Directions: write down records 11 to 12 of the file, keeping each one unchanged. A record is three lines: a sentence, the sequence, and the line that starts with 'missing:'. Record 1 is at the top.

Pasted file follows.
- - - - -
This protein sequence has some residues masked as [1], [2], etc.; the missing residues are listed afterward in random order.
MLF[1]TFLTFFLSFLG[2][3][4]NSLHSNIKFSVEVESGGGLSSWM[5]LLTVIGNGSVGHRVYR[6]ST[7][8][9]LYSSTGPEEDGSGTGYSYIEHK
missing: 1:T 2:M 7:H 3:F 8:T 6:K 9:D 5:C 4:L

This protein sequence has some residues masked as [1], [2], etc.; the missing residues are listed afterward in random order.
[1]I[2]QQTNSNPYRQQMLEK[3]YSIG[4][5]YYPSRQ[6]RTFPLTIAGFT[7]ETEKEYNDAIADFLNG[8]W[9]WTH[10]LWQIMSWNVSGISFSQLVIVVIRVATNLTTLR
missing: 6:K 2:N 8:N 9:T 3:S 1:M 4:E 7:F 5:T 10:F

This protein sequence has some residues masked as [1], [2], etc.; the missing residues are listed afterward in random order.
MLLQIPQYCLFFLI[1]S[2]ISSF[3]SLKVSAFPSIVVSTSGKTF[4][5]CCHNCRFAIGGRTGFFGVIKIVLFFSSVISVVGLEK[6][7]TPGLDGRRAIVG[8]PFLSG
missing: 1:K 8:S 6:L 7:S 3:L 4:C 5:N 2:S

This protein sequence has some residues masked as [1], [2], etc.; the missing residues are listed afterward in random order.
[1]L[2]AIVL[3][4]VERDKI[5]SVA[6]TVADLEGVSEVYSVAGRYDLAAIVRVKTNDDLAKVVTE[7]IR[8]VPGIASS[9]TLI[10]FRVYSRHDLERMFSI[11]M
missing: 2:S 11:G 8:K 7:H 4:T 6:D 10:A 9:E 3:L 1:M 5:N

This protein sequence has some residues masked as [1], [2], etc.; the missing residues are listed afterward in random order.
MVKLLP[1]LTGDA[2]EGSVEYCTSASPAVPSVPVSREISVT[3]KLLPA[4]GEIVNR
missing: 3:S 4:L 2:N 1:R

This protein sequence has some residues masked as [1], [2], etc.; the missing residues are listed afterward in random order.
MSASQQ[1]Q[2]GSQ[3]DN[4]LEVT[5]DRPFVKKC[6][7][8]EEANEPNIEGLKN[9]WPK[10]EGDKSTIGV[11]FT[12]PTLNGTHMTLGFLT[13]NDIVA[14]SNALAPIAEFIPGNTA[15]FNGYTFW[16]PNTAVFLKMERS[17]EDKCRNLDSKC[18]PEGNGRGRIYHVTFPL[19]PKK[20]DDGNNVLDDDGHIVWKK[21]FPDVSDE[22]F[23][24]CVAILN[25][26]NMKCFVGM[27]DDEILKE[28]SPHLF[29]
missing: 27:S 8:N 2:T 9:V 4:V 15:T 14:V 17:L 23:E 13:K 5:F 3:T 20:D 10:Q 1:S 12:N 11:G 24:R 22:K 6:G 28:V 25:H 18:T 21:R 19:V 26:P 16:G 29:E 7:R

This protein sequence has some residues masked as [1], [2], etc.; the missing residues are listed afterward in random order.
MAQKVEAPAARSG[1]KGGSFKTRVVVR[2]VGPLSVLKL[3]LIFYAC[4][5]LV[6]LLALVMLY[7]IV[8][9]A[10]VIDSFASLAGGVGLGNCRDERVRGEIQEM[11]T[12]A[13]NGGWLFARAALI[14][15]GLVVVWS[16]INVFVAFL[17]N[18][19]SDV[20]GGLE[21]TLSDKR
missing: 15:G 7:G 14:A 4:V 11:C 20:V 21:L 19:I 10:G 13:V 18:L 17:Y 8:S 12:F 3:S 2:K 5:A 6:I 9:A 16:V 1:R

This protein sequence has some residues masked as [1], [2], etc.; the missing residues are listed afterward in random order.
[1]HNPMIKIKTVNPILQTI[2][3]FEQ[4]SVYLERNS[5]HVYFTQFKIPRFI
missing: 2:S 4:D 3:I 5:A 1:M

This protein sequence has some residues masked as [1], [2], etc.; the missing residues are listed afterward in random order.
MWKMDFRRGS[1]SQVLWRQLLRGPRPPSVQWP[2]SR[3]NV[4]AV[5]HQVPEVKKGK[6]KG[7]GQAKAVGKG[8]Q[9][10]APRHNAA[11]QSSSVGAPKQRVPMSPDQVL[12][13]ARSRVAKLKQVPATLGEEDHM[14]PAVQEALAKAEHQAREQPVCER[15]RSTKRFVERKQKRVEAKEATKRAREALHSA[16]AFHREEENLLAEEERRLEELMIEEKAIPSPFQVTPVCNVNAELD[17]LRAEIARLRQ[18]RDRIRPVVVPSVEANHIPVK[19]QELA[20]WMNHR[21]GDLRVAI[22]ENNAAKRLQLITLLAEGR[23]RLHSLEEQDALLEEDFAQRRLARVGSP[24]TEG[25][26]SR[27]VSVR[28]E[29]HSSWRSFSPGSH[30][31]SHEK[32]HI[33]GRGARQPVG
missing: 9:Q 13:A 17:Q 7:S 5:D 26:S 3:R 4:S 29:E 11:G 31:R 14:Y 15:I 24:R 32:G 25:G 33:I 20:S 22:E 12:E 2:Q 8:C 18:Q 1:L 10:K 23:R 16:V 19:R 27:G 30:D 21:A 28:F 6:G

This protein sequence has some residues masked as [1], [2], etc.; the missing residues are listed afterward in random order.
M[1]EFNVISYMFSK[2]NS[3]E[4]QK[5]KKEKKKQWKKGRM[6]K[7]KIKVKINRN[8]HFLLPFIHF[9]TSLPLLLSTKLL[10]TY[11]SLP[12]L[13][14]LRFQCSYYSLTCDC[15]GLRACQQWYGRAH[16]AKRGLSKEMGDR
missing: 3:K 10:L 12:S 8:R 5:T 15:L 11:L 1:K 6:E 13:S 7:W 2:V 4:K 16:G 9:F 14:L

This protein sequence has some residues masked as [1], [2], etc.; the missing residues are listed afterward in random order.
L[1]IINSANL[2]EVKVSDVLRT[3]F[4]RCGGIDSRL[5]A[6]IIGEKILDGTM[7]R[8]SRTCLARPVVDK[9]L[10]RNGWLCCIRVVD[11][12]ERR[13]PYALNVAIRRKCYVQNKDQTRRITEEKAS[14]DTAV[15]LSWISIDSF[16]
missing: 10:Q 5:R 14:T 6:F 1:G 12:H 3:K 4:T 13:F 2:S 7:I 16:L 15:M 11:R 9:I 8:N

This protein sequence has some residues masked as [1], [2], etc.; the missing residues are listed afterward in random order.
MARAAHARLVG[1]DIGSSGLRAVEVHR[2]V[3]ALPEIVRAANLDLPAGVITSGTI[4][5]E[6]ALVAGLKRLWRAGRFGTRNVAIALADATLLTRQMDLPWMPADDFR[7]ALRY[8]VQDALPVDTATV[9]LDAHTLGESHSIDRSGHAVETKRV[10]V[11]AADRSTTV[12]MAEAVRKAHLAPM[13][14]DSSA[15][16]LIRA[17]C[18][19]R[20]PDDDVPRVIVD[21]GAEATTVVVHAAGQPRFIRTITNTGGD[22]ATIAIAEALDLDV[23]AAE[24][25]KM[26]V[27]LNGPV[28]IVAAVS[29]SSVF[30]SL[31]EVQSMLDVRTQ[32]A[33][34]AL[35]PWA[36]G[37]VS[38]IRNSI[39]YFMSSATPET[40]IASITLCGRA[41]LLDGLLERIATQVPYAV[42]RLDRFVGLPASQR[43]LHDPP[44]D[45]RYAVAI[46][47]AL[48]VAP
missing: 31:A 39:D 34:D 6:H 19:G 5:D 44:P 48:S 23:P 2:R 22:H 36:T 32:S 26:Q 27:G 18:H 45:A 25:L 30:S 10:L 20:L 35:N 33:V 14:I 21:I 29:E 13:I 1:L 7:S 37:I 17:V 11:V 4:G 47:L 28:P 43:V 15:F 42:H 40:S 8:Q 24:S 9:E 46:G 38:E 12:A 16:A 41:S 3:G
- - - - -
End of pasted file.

This protein sequence has some residues masked as [1], [2], etc.; the missing residues are listed afterward in random order.
L[1]IINSANL[2]EVKVSDVLRT[3]F[4]RCGGIDSRL[5]A[6]IIGEKILDGTM[7]R[8]SRTCLARPVVDK[9]L[10]RNGWLCCIRVVD[11][12]ERR[13]PYALNVAIRRKCYVQNKDQTRRITEEKAS[14]DTAV[15]LSWISIDSF[16]
missing: 10:Q 5:R 14:T 6:F 1:G 12:H 3:K 4:T 13:F 2:S 7:I 16:L 15:M 11:R 9:I 8:N

This protein sequence has some residues masked as [1], [2], etc.; the missing residues are listed afterward in random order.
MARAAHARLVG[1]DIGSSGLRAVEVHR[2]V[3]ALPEIVRAANLDLPAGVITSGTI[4][5]E[6]ALVAGLKRLWRAGRFGTRNVAIALADATLLTRQMDLPWMPADDFR[7]ALRY[8]VQDALPVDTATV[9]LDAHTLGESHSIDRSGHAVETKRV[10]V[11]AADRSTTV[12]MAEAVRKAHLAPM[13][14]DSSA[15][16]LIRA[17]C[18][19]R[20]PDDDVPRVIVD[21]GAEATTVVVHAAGQPRFIRTITNTGGD[22]ATIAIAEALDLDV[23]AAE[24][25]KM[26]V[27]LNGPV[28]IVAAVS[29]SSVF[30]SL[31]EVQSMLDVRTQ[32]A[33][34]AL[35]PWA[36]G[37]VS[38]IRNSI[39]YFMSSATPET[40]IASITLCGRA[41]LLDGLLERIATQVPYAV[42]RLDRFVGLPASQR[43]LHDPP[44]D[45]RYAVAI[46][47]AL[48]VAP
missing: 31:A 39:D 34:D 6:H 19:G 5:D 44:P 48:S 23:P 2:R 22:H 36:T 32:S 26:Q 27:G 18:H 45:A 25:L 30:S 10:L 20:L 35:N 33:V 14:I 21:I 29:E 13:I 1:L 7:S 37:I 17:V 11:V 4:G 47:L 28:P 43:V 15:F 42:H 40:S 8:Q 24:S 9:E 46:G 38:E 12:A 16:A 41:S 3:G